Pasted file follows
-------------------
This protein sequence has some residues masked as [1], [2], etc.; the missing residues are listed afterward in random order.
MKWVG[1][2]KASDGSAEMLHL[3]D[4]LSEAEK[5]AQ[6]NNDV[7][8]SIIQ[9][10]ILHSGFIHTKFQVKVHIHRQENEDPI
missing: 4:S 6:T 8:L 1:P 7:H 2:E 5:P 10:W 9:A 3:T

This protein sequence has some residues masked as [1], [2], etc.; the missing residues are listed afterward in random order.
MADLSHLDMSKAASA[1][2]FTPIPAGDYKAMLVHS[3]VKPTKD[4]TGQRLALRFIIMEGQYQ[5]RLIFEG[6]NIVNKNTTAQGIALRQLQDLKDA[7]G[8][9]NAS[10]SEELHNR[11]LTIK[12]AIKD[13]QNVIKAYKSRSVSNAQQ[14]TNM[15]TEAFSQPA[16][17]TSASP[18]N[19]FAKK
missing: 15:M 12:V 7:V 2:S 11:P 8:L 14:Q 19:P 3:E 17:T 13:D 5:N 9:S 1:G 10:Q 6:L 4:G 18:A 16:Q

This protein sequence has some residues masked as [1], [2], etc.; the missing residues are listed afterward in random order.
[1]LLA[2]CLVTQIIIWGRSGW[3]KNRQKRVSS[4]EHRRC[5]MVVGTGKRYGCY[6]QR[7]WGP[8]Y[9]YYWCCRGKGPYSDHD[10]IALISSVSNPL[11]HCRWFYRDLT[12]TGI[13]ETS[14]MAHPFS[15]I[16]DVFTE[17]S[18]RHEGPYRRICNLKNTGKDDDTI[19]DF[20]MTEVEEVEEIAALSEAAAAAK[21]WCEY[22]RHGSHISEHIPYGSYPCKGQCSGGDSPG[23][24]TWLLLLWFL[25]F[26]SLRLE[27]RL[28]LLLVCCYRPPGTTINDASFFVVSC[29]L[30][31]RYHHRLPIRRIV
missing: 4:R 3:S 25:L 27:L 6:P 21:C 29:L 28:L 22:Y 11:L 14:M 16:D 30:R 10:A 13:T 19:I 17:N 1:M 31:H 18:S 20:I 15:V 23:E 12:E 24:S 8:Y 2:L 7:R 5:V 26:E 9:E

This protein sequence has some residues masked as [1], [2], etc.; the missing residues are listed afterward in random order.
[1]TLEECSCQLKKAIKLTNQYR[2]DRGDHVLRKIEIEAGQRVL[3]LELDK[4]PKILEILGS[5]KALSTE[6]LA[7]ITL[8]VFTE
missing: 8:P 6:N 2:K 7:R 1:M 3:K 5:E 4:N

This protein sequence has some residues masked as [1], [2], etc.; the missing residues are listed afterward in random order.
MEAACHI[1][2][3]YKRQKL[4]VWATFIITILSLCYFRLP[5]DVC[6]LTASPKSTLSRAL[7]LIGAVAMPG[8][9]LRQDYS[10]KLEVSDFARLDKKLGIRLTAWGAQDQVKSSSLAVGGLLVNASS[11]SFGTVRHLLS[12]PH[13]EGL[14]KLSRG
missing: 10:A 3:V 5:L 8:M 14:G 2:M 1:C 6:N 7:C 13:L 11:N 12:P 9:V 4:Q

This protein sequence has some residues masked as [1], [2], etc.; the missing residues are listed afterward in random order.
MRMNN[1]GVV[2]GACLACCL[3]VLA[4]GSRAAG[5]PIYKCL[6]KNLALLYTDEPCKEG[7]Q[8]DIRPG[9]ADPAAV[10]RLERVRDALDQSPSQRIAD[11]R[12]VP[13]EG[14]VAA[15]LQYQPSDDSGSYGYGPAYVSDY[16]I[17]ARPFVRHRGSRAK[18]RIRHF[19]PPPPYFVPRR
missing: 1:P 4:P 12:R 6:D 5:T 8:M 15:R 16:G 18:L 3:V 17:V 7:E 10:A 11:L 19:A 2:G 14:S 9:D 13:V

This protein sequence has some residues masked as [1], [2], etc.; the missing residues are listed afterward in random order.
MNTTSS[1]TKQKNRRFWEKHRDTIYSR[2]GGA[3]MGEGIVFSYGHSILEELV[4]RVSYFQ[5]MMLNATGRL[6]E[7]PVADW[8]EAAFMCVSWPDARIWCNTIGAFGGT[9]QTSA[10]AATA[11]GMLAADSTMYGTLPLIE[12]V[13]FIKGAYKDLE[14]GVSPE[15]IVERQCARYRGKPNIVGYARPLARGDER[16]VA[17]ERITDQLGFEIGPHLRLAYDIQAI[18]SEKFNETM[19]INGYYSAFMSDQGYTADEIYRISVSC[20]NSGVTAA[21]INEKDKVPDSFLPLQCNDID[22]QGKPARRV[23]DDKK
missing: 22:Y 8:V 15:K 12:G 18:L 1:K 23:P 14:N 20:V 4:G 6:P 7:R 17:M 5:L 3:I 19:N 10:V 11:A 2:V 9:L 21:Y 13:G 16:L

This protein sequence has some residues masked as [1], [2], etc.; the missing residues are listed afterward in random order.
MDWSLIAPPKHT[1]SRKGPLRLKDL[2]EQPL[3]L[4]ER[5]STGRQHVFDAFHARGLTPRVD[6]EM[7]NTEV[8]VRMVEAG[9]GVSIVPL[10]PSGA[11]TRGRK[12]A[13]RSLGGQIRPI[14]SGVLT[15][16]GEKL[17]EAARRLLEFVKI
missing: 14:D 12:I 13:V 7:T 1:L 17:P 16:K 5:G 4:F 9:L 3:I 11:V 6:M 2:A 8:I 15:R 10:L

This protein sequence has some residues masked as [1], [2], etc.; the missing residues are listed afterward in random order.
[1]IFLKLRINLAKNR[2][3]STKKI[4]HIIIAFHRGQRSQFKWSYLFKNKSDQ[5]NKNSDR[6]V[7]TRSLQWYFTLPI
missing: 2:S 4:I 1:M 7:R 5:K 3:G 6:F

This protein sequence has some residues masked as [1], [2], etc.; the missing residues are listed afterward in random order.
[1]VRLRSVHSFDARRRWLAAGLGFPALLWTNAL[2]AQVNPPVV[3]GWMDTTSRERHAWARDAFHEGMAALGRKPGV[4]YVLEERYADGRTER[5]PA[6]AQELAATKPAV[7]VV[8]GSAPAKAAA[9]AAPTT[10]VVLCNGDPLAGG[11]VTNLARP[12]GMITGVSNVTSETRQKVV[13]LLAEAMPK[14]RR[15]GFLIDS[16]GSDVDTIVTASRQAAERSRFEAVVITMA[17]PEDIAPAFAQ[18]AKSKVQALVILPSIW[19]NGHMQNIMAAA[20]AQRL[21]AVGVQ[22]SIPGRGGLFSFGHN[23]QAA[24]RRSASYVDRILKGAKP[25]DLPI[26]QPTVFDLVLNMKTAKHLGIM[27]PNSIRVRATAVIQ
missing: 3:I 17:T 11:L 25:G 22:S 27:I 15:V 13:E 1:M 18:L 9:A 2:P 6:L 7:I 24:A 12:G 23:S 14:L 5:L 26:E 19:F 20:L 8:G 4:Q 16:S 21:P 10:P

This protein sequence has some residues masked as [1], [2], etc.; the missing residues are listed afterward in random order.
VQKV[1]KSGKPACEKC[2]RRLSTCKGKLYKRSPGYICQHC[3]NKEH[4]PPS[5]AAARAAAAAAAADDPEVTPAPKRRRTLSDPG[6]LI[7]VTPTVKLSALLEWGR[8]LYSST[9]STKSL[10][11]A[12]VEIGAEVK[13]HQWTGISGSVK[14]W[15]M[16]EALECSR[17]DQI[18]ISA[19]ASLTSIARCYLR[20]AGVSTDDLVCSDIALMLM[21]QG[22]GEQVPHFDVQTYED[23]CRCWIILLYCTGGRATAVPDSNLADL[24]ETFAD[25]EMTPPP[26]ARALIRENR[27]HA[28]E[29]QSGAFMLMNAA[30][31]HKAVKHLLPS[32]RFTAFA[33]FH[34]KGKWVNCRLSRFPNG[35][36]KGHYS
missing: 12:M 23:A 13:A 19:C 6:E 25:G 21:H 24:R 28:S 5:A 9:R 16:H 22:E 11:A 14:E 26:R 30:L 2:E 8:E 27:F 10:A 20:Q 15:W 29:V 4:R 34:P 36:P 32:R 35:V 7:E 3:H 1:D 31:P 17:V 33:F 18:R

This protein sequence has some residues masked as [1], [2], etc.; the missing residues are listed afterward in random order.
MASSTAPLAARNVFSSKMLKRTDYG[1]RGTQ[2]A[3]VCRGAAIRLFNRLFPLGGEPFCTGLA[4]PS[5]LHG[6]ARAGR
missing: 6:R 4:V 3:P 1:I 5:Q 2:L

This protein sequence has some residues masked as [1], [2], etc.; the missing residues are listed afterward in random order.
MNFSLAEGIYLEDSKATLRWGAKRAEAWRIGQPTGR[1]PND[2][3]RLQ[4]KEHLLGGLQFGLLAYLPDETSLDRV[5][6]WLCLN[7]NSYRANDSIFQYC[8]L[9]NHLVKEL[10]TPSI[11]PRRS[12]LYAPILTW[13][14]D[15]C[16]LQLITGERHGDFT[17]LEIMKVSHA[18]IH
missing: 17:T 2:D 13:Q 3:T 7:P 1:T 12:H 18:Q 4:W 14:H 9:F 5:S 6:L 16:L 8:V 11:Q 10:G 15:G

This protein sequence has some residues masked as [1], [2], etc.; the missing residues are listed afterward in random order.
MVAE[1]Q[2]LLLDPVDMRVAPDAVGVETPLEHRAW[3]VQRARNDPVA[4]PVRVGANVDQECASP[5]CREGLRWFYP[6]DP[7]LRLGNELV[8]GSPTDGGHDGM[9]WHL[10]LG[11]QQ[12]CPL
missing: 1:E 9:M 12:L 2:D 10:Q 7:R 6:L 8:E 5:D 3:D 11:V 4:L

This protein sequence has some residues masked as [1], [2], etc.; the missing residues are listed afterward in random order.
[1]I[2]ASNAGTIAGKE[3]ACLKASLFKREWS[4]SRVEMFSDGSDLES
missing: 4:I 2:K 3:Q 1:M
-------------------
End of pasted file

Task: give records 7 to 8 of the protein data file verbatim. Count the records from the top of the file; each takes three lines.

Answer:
This protein sequence has some residues masked as [1], [2], etc.; the missing residues are listed afterward in random order.
MNTTSS[1]TKQKNRRFWEKHRDTIYSR[2]GGA[3]MGEGIVFSYGHSILEELV[4]RVSYFQ[5]MMLNATGRL[6]E[7]PVADW[8]EAAFMCVSWPDARIWCNTIGAFGGT[9]QTSA[10]AATA[11]GMLAADSTMYGTLPLIE[12]V[13]FIKGAYKDLE[14]GVSPE[15]IVERQCARYRGKPNIVGYARPLARGDER[16]VA[17]ERITDQLGFEIGPHLRLAYDIQAI[18]SEKFNETM[19]INGYYSAFMSDQGYTADEIYRISVSC[20]NSGVTAA[21]INEKDKVPDSFLPLQCNDID[22]QGKPARRV[23]DDKK
missing: 22:Y 8:V 15:K 12:G 18:L 1:K 23:P 14:N 20:V 4:G 6:P 7:R 17:M 5:L 3:I 19:N 10:V 11:A 2:V 9:L 21:Y 13:G 16:L

This protein sequence has some residues masked as [1], [2], etc.; the missing residues are listed afterward in random order.
MDWSLIAPPKHT[1]SRKGPLRLKDL[2]EQPL[3]L[4]ER[5]STGRQHVFDAFHARGLTPRVD[6]EM[7]NTEV[8]VRMVEAG[9]GVSIVPL[10]PSGA[11]TRGRK[12]A[13]RSLGGQIRPI[14]SGVLT[15][16]GEKL[17]EAARRLLEFVKI
missing: 14:D 12:I 13:V 7:T 1:L 17:P 16:K 5:G 4:F 9:L 3:I 11:V 6:M 2:A 8:I 15:R 10:L